With the cheater bar and socket in place, I stood over the bike, held the other-side pedal as tightly as possible and put all my weight on the handle of the bar to break the bolt loose. Right. Nothing happened. I kept trying, even bouncing on the wrench, and still the bolt would not budge.
I considered removing the left pedal and slipping a pipe over the non-drive crankarm to give me the leverage to resist the force from the cheater bar. But, I decided against that worried it might scratch the brand new crankarm. Also, trying to apply enough force on one side and resist it on the other myself wasn’t working.
Time to Get Help
I hate not being able to get a job done myself, but I know when I’m licked. And I also know that as far as upper body strength goes I’m as weak as a kitten. So, my next idea was to recruit Scott who runs our shipping department at Praxis.
With the two of us, he could push on the cheater bar while I held the left pedal to prevent the crank from turning under the force. It took a few tries to figure out how to best hold onto the cheater bar and pedal while stabilizing the bike to protect it.
We did finally break the bolt loose. That’s what it sounded like, too – a loud crack. But it was just the bolt freeing up, nothing breaking. And once it did, it was cake turning the bolt and extracting the SRAM crankarm.
Be Smarter than Your Tight Crank
I’ve only described two scenarios in this Tech Talk. The OKR crank you’re trying to remove could be different. If you run into one that’s difficult to remove, start by looking for instructions on proper removal.
Unfortunately, it’s getting more difficult to locate instructions on manufacturer websites. I still try there first since they’re the experts, however, if I can’t find anything in a few minutes, I give up and search youtube. It’s rare that I don’t find someone showing how to do what I’m about to try. If you have a trick for removing a tight OKR crank that will help your fellow roadies, please leave a comment explaining.
Ride total: 9,709
Kenneth Pierce says
Self-Extracting cranks have been around for decades, I’m glad they are still around. Great design, simple and less tools needed for roadside or home repair. I’ve used a few different versions, my favorites were the Dura-Ace, Back in the day I bought a set for each of my bikes. I’ve found that a long handled 3/8 ratchet or 3/8 breaker bar works great with a 8 or 10mm hex socket perfectly in the shop. I would guess you could also use a long handle hex key. I never use any ratchet or breaker bar larger than 3/8, especially on todays bikes and parts. Since it seems that 6mm and even 5mm have gone the way of the dinosaur I try to use only 1/4 drive tools to include torque wrenches. 3/8 is really only needed for BB’s.
Thanks for always having such great articles, very good info for burgeoning home mechanics and those just wanting to understand more about how their bikes work.
Fritz Mueller says
If you lubricate the crank bolts before installing them and torquing them into the spindle you will not only get a more accurate torque reading, but they will be a lot easier to remove. Always lubricate any bolt before tightening; it’s one of the primary rules of mechanics.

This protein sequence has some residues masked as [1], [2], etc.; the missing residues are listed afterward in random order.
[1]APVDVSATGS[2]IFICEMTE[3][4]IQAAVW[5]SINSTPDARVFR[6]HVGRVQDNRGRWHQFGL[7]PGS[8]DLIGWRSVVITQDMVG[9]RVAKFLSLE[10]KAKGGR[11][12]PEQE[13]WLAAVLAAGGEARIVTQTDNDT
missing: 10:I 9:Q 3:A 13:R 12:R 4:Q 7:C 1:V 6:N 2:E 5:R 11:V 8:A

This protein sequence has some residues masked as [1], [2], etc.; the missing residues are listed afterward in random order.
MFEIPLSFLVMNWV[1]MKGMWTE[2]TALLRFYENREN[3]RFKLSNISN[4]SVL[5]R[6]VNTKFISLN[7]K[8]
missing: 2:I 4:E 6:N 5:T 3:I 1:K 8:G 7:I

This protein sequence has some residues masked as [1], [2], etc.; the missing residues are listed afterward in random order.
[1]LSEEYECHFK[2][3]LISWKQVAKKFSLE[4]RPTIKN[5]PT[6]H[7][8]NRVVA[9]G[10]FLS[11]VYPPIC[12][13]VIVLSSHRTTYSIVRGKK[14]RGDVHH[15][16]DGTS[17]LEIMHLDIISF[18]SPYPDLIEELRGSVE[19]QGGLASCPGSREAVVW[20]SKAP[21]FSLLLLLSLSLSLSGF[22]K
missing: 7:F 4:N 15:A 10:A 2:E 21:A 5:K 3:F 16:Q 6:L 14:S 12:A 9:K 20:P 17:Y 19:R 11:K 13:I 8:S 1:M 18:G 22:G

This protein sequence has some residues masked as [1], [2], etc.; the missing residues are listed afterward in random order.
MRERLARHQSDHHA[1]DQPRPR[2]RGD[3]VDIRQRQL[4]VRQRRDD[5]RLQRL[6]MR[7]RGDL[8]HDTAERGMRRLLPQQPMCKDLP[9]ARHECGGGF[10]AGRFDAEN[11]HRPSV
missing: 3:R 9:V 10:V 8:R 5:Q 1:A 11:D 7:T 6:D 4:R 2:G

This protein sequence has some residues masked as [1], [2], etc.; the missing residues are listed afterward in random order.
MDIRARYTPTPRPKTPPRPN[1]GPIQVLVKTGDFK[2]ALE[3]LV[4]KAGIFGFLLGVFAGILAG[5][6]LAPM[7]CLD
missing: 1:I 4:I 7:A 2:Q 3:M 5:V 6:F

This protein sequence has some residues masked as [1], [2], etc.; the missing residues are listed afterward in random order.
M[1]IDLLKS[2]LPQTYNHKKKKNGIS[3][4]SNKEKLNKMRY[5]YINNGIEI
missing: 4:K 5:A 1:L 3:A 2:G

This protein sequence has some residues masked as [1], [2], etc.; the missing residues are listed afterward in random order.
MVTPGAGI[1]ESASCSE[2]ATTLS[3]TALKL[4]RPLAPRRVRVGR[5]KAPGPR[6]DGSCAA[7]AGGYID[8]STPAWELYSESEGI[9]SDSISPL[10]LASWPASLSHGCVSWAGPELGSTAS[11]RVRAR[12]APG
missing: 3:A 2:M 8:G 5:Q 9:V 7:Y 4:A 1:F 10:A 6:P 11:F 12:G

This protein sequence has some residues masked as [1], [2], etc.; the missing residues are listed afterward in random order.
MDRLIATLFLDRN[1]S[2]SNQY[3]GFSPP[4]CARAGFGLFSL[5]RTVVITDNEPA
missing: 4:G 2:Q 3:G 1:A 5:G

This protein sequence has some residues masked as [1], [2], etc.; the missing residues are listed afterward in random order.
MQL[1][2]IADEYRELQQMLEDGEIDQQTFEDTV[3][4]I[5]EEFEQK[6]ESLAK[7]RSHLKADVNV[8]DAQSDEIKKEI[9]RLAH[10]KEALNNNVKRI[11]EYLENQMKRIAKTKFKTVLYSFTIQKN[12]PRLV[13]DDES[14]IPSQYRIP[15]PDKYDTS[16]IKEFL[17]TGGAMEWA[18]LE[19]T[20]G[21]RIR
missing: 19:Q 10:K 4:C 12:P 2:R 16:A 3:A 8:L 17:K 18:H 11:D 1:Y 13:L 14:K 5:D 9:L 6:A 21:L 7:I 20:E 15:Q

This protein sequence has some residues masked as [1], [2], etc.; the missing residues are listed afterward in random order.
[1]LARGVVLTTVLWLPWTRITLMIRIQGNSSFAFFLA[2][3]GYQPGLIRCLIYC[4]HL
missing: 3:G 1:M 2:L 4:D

Jim Langley says
Thanks for the tips and kind words, Kenneth. And thanks for the tip to be sure to lube bolts, Fritz.
Yes, it’s very important. Though, I should point out that both cranks mentioned here had ample grease on the threads and both were difficult to remove for the owners. They would have been more difficult to remove without the grease for sure.
Long, long time wrench and I have had many run ins with SRAM 1x / Red etc bolts who do not wish to give up without a fight..
I found that a standard L shape (i.e. not P-handle) 8mm hex key will work when used in the following way:
Get a Irwin quick grip clamp, insert the 8mm so that it is about 150mm above (ie above) the pedal as if you are riding it. A better description might be: if your crank is at 6 o’clock the Allen should be at 4:30 to 5 o’clock.
Use the clamp and the pedal to load the 8 mm up (it can be fiddly to get started) up to the max the clamp will provide. Most times the bolt will crack free so be ready to release the clamp.
If that still doesn’t work, take a small hammer (Park Tool HMR8 size) and give the pre loaded Allen key a sharp tap (not a Federer forehand winner..) the small impact under the load of the clamp is almost always enough to crack it!
Just be ready to grab the clamp!
Hope it helps you
Kerry Irons says
That loud crack when the bolt broke loose makes it sound like maybe the installation had used thread locker, or it was over-tightened on first installation.
Jim Langley says
Thread locker is possible, Kerry, but all I saw when it was removed was grease – and lots of it. Often thread adhesives wear off a part though so some could have been deep inside the spindle and I didn’t see it. And, it could definitely have been over tightened, possibly by pneumatic tools at the factory. Good thoughts, thanks!
New Campy cranks spec 70 N-M to tighten. After many contortions, etc trying to hold a pedal, etc, I found it was far more effective to hold the torque wrench or cheater bar in one hand and the crank arm in the other, separated by a few degrees. Then move your hands together. The body works better that way, and the chances of injury are less when the bolt/nut breaks loose suddenly. (I do the same for removing pedals which have not been removed for a long time.)